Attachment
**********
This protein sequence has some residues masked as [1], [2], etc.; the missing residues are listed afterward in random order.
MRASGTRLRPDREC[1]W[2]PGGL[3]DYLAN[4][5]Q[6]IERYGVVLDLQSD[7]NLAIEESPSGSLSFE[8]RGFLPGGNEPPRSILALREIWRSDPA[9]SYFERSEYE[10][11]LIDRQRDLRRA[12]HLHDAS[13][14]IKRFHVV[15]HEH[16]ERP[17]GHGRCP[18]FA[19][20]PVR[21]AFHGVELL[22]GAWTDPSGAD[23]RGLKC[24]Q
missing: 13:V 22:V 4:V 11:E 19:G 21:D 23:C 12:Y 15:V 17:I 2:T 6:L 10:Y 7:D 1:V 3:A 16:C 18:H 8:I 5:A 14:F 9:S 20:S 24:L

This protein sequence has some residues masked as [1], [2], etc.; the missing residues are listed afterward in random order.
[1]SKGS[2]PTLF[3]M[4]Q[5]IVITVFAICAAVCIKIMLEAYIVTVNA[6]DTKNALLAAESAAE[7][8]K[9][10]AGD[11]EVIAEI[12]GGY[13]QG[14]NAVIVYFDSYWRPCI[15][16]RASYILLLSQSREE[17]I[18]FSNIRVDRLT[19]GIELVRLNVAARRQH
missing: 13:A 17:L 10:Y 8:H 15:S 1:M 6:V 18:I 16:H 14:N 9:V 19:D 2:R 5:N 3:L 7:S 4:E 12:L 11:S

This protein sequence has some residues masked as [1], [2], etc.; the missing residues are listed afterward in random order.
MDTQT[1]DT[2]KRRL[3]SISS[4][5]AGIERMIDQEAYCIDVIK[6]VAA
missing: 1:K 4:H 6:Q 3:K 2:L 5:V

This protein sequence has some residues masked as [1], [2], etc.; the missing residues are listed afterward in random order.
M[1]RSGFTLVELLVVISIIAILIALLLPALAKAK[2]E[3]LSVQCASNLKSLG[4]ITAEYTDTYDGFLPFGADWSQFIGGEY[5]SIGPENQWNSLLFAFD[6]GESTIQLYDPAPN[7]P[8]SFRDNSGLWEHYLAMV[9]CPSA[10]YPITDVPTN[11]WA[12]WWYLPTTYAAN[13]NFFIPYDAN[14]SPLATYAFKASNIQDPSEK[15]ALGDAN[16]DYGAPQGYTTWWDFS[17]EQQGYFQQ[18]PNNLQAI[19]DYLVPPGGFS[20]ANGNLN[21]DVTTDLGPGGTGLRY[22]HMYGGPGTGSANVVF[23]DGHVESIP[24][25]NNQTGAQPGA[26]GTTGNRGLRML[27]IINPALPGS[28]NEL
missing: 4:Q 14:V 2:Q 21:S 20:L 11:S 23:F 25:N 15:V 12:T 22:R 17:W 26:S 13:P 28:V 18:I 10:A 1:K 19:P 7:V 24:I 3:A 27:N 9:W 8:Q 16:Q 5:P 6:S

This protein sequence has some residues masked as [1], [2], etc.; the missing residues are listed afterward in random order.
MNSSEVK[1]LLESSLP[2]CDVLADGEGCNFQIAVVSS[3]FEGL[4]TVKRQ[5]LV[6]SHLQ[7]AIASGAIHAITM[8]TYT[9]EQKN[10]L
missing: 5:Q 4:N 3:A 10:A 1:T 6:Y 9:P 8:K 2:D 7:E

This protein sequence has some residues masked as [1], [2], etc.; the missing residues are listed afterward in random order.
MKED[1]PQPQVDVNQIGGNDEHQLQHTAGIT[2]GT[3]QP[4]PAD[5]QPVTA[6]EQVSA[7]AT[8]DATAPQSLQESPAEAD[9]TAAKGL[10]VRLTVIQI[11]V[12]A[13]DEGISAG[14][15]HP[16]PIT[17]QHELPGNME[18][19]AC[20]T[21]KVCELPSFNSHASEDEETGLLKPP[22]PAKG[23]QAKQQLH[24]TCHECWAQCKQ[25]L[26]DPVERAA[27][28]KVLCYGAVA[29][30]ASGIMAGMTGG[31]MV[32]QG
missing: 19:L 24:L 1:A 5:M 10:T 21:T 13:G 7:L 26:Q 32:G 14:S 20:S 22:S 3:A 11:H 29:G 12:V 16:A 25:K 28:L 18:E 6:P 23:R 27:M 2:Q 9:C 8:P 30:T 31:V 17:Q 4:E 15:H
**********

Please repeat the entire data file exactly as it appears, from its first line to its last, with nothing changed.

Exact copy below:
This protein sequence has some residues masked as [1], [2], etc.; the missing residues are listed afterward in random order.
MRASGTRLRPDREC[1]W[2]PGGL[3]DYLAN[4][5]Q[6]IERYGVVLDLQSD[7]NLAIEESPSGSLSFE[8]RGFLPGGNEPPRSILALREIWRSDPA[9]SYFERSEYE[10][11]LIDRQRDLRRA[12]HLHDAS[13][14]IKRFHVV[15]HEH[16]ERP[17]GHGRCP[18]FA[19][20]PVR[21]AFHGVELL[22]GAWTDPSGAD[23]RGLKC[24]Q
missing: 13:V 22:V 4:V 11:E 19:G 21:D 23:C 12:Y 15:V 17:I 2:T 6:L 10:Y 7:D 1:V 3:A 16:C 18:H 8:I 5:A 14:F 9:S 20:S 24:L

This protein sequence has some residues masked as [1], [2], etc.; the missing residues are listed afterward in random order.
[1]SKGS[2]PTLF[3]M[4]Q[5]IVITVFAICAAVCIKIMLEAYIVTVNA[6]DTKNALLAAESAAE[7][8]K[9][10]AGD[11]EVIAEI[12]GGY[13]QG[14]NAVIVYFDSYWRPCI[15][16]RASYILLLSQSREE[17]I[18]FSNIRVDRLT[19]GIELVRLNVAARRQH
missing: 13:A 17:L 10:Y 8:H 15:S 1:M 6:V 18:I 16:H 14:N 9:V 19:D 2:R 5:N 3:L 7:S 4:E 12:L 11:S

This protein sequence has some residues masked as [1], [2], etc.; the missing residues are listed afterward in random order.
MDTQT[1]DT[2]KRRL[3]SISS[4][5]AGIERMIDQEAYCIDVIK[6]VAA
missing: 1:K 4:H 6:Q 3:K 2:L 5:V

This protein sequence has some residues masked as [1], [2], etc.; the missing residues are listed afterward in random order.
M[1]RSGFTLVELLVVISIIAILIALLLPALAKAK[2]E[3]LSVQCASNLKSLG[4]ITAEYTDTYDGFLPFGADWSQFIGGEY[5]SIGPENQWNSLLFAFD[6]GESTIQLYDPAPN[7]P[8]SFRDNSGLWEHYLAMV[9]CPSA[10]YPITDVPTN[11]WA[12]WWYLPTTYAAN[13]NFFIPYDAN[14]SPLATYAFKASNIQDPSEK[15]ALGDAN[16]DYGAPQGYTTWWDFS[17]EQQGYFQQ[18]PNNLQAI[19]DYLVPPGGFS[20]ANGNLN[21]DVTTDLGPGGTGLRY[22]HMYGGPGTGSANVVF[23]DGHVESIP[24][25]NNQTGAQPGA[26]GTTGNRGLRML[27]IINPALPGS[28]NEL
missing: 4:Q 14:V 2:Q 21:S 20:L 11:S 23:F 25:N 15:V 12:T 22:R 17:W 26:S 13:P 28:V 18:I 10:A 1:K 19:P 7:V 24:I 3:A 27:N 9:W 8:Q 16:Q 5:P 6:S

This protein sequence has some residues masked as [1], [2], etc.; the missing residues are listed afterward in random order.
MNSSEVK[1]LLESSLP[2]CDVLADGEGCNFQIAVVSS[3]FEGL[4]TVKRQ[5]LV[6]SHLQ[7]AIASGAIHAITM[8]TYT[9]EQKN[10]L
missing: 5:Q 4:N 3:A 10:A 1:T 6:Y 9:P 8:K 2:D 7:E

This protein sequence has some residues masked as [1], [2], etc.; the missing residues are listed afterward in random order.
MKED[1]PQPQVDVNQIGGNDEHQLQHTAGIT[2]GT[3]QP[4]PAD[5]QPVTA[6]EQVSA[7]AT[8]DATAPQSLQESPAEAD[9]TAAKGL[10]VRLTVIQI[11]V[12]A[13]DEGISAG[14][15]HP[16]PIT[17]QHELPGNME[18][19]AC[20]T[21]KVCELPSFNSHASEDEETGLLKPP[22]PAKG[23]QAKQQLH[24]TCHECWAQCKQ[25]L[26]DPVERAA[27][28]KVLCYGAVA[29][30]ASGIMAGMTGG[31]MV[32]QG
missing: 19:L 24:L 1:A 5:M 10:T 21:T 13:G 7:L 26:Q 32:G 14:S 20:S 22:S 3:A 11:H 29:G 12:V 16:A 25:K 28:L 18:E 6:P 23:R 27:M 2:Q 9:C 8:P 30:T 31:V 17:Q 4:E 15:H